Archetypal Psychology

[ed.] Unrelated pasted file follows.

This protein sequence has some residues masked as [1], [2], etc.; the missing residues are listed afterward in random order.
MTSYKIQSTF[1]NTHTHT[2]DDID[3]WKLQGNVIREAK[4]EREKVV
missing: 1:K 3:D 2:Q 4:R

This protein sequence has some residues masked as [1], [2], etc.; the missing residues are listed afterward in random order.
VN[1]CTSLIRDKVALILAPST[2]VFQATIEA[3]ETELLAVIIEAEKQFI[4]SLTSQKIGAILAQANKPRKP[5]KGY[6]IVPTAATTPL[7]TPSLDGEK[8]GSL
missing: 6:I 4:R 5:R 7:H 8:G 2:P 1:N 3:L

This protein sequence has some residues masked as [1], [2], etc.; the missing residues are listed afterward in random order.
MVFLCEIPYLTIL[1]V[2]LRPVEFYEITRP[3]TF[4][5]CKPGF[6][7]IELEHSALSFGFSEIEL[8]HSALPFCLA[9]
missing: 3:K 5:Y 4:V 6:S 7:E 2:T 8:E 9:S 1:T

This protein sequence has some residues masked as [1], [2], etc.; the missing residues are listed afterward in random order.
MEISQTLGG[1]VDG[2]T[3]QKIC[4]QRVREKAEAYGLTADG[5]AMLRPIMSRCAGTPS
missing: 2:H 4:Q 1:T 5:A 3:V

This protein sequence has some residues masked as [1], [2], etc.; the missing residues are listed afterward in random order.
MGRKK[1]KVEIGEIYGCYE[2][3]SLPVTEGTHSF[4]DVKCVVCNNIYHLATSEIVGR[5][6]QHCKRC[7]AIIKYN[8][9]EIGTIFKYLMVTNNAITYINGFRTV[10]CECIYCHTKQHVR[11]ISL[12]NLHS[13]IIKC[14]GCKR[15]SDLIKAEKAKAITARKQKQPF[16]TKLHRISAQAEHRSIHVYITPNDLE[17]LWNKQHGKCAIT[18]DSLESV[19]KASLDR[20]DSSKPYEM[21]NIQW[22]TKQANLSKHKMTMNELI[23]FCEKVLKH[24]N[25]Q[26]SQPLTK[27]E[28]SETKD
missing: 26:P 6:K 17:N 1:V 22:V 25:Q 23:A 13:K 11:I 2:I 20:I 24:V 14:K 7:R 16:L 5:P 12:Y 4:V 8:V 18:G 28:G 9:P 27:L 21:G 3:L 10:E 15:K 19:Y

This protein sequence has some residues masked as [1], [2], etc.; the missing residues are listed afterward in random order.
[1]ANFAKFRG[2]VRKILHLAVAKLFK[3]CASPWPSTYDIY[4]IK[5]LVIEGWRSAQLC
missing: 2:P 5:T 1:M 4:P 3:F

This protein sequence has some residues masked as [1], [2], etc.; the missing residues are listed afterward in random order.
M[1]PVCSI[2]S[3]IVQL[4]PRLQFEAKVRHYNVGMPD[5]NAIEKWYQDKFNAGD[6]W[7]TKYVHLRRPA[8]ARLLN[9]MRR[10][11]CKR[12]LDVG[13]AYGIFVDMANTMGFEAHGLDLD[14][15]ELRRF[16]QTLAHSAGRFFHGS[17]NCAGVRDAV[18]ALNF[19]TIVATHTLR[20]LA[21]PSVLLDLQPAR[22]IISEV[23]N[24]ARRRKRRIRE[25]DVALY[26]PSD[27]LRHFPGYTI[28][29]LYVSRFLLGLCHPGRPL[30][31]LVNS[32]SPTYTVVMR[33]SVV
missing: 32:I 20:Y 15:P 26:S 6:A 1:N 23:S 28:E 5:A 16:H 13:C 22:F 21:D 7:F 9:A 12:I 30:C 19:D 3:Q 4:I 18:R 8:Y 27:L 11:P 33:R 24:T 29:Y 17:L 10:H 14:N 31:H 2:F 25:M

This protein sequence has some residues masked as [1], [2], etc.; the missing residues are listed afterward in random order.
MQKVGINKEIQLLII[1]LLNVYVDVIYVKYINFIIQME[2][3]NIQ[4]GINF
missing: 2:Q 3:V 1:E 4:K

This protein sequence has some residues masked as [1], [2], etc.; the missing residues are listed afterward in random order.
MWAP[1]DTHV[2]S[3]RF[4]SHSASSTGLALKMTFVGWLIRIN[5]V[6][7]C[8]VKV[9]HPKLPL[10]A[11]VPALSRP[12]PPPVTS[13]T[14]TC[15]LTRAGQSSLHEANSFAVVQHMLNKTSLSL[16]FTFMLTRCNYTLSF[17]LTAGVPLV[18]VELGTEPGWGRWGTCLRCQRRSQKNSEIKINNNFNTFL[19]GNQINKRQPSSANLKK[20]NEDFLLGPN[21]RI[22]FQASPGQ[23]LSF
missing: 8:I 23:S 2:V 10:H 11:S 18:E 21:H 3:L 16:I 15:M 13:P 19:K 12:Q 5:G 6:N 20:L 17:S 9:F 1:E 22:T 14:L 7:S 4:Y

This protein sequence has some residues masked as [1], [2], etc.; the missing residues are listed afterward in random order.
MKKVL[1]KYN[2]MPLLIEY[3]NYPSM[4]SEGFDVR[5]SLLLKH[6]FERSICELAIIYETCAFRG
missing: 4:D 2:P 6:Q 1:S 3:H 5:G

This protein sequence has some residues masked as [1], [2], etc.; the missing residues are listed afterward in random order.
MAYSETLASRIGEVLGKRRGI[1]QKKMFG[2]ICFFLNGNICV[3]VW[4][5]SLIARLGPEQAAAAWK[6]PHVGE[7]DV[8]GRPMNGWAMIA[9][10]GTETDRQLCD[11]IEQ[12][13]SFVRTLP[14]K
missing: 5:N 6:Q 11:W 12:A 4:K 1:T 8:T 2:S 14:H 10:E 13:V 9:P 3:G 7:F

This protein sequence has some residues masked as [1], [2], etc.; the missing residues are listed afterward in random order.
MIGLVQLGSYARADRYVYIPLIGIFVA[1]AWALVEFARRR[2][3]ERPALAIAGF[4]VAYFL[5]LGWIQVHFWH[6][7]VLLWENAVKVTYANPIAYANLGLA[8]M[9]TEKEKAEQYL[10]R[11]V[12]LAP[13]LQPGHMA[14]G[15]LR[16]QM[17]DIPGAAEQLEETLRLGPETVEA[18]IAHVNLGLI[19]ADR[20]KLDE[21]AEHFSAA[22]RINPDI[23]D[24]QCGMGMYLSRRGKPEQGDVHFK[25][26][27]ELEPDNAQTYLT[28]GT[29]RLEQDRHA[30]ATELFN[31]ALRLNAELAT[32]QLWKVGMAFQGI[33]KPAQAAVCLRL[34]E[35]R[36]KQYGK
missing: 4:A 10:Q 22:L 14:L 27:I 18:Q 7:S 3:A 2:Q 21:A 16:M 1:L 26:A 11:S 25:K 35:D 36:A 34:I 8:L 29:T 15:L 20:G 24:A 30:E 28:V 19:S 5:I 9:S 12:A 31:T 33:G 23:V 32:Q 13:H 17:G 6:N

Archetypal Psychology relativizes and deliteralizes the notion of ego and focuses on what it calls the psyche, or soul, and the deepest patterns of psychic functioning, the fundamental fantasies that animate all life. It was initiated as a distinct movement in the early 1970s by James Hillman, a psychologist who trained in analytical psychology and became the first Director of the Jung Institute in Zurich. Hillman describes his own version of psychological practice andthinking as ‘archetypal’ and sees it as a development – as well as acritique – of Jung’s ‘analytical’ psychology. It is, along with the classical and developmental schools, one of the three schools of post-Jungian psychology outlined by Andrew Samuels.